Monday, November 22, 2010

My Favourite Cricketer

Recently I have been inspired by discussions of people’s favourite cricketers, and the reasons they are drawn to this player. For some it is a boy’s own dream of being that daring shot maker, or the steel of the courageous captain. As we grow up we hang onto to these hero’s and remember the reason and the place that we fell in love, not with the game, but those who play it.

In keeping with this theme I’m going to discuss my favourite cricketer and look forward to peoples responses as what drew them to the ‘summer game’.

My Favourite Cricketer: Keith Ross Miller, The All-australian All-Rounder    

I was not drawn to cricket at young age living up in the Melbournian suburbs and found myself playing football [Australian Kind] & basketball, indulging in cricket of the pavement kind out the front of my house with the other kids in the street. Back then we only knew of the current players Merv Hughes and Allan Border, the Waugh’s and Tubby Taylor.

As I entered my late teens I became interested in the history of sport and those that capsulate the public with their deeds beyond the picket fences and seem to transcend and bind a nation in their own image. After listening to a radio show competition to name Melbourne’s best ever sportsman did this name come into view. What made my ears prick up at this moment was not just his cricket, but his life. Keith Miller had played cricket for 2 States [Victoria & NSW] was a great winter sportsman as well as summer having played Australian Rules Football for both St Kilda [the team I followed] and the state of Victoria, all this while being the spearhead of a frightening attack on the ‘Invincible’ tour of England.

It was with this that drew me to find out more about this man. "Nugget" Miller was more than a cricketer: along with his English soulmate Denis Compton he embodied the idea that there was more to life than cricket. Miller, who was named after two pioneer Australian pilots - Keith and Ross Smith - was a fighter pilot himself in the Second World War, and after some extremely close shaves was well aware of the importance of life. It meant that he could occasionally look disinterested on the field: at Southend in 1948, when the "Invincible" Australians were running up the record score of 721 in a day against Essex, Miller stepped away to his first ball and was bowled, since such an unequal contest held little excitement.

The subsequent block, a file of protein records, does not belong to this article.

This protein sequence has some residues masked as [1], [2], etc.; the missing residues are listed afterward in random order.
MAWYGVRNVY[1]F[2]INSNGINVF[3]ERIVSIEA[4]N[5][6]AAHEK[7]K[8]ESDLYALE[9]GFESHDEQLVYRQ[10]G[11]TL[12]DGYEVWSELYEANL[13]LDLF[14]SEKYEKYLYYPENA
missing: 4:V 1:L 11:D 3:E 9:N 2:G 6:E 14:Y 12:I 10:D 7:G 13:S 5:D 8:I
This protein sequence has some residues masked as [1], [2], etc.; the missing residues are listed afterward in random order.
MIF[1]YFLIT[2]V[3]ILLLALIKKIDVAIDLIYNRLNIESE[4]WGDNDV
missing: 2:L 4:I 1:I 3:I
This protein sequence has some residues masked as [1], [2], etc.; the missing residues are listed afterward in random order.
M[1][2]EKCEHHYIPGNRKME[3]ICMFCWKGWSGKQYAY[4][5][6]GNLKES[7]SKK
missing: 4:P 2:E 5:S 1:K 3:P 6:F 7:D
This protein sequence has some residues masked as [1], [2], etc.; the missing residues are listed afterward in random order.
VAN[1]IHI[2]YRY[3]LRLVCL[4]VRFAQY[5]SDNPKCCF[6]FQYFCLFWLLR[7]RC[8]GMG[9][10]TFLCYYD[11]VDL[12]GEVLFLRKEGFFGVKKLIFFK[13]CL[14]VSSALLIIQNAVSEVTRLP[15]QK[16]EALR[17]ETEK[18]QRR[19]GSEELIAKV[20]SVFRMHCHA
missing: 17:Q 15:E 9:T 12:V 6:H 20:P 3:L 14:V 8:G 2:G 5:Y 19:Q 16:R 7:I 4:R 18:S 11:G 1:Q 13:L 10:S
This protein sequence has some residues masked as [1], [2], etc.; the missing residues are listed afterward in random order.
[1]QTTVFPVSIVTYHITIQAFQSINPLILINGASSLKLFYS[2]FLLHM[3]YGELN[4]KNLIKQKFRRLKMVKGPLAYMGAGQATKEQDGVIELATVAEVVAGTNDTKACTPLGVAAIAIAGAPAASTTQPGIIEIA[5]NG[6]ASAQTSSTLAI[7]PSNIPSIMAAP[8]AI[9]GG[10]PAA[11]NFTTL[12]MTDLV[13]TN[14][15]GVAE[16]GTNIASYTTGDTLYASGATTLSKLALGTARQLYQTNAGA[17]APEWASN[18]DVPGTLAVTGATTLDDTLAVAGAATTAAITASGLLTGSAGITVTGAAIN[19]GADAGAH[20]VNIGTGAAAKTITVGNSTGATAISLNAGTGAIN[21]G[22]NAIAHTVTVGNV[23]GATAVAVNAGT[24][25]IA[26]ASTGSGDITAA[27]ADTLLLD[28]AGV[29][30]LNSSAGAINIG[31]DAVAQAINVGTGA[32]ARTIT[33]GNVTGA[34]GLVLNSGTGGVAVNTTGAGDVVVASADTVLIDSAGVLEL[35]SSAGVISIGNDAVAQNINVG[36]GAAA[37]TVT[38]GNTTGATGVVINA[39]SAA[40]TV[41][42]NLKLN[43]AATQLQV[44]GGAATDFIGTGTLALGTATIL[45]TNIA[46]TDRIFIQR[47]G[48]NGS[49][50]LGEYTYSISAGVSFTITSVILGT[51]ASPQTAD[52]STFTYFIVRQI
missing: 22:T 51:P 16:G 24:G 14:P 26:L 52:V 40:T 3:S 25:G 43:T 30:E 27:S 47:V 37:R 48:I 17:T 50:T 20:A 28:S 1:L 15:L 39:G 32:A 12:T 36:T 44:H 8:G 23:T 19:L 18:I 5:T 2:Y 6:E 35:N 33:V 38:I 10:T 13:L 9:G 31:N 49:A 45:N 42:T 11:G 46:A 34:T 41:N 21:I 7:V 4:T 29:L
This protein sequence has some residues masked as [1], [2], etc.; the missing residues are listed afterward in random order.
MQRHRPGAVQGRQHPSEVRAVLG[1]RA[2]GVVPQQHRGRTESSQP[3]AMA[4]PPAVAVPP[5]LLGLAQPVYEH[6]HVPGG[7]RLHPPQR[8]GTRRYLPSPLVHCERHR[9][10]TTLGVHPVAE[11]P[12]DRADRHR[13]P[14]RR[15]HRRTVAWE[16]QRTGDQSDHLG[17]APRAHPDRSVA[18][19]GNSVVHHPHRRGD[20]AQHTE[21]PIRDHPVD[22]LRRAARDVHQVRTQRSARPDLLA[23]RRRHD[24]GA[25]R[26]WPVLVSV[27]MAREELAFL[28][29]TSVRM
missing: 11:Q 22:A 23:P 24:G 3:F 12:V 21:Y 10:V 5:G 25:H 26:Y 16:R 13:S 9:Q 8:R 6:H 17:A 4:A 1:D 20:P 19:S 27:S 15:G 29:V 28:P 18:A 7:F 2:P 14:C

He held a devil may care attitude with utter brilliance in the Victory Test post-war. His slicked back hair, which was on the long side for the short-back-and sides-era, and gamblers batting style lead him to amass test average of just under 40 and a bowling economy of 2.24. His life was littered with cheeky grins and rumours of affairs with royalty. A man that was just as comfortable placing a bet, as he was pulling some of the fiercest bowlers of his generation.

Miller started as a batsman, hitting 181 on his first-class debut, for Victoria against Tasmania in Melbourne in 1937-38. And he first made a mark on the international game in 1945, with a sparkling 105 in the first "Victory Test" at Lord's. Miller made his official Test debut after the war, and went on to play 55 times for Australia, scoring 2958 runs at 36.97, with seven centuries, three of them against England and four against West Indies, whose captain, John Goddard, once sighed, "Give us Keith Miller and we'd beat the world."

Bradman's strong side needed Miller more as a bowler than a batsman, and he ended up with 170 Test wickets, at the excellent average of 22.97. He was the perfect foil to the smooth, skiddy Lindwall: Miller would trundle in off a shortish run, but could send down a thunderbolt himself if he felt like it. Or a legspinner. Or a yorker. Or a bouncer, an overdose of which led to his being booed during the 1948 Trent Bridge Test: Miller simply sat down until the barracking had subsided. What few people realised was that he had trouble with his back throughout that tour - he often pressed an errant disc back into place at the base of his spine before somehow sending down another screamer.

To me Keith R Miller was an Australian in every sense of his being, a joker and worker, a man that knew that there was more to life that what was being played on that small patch of turf. Neville Cardus dubbed Keith Miller "the Australian in excelsis", a notion to which the noted Daily Mail sportswriter Ian Wooldridge heartily subscribed: "By God he was right."

Due to my young age I never had the opportunity to watch the man play cricket, so all I have had was the books I read of the stories and quotes of a man as much in love with life and it's excesses, as he was with its success. Having lived near the MCG for a short time I would find myself walking around the outside of stadium after his passing,on a warm summers evening and always standing, looking towards the great bronze statue that stood just a few feet from the Bradman entrance. It positioning in a bowling action and imagining the character of this man coming towards me, and then I’d smile, think of sunny days and remember that it’s only a game.

Full name Keith Ross Miller

Born November 28, 1919, Sunshine, Melbourne, Victoria

Died October 11, 2004, Mornington Peninsula, Melbourne, Victoria

Major teams Victoria, New South Wales, Australia, Nottinghamshire

To this day I have held that picture of his full and mighty hooking shot with me most places I go, and it sits on my desk as a ‘perfect’ image of balance and courage, with no helmet and a distant look in his eyes.

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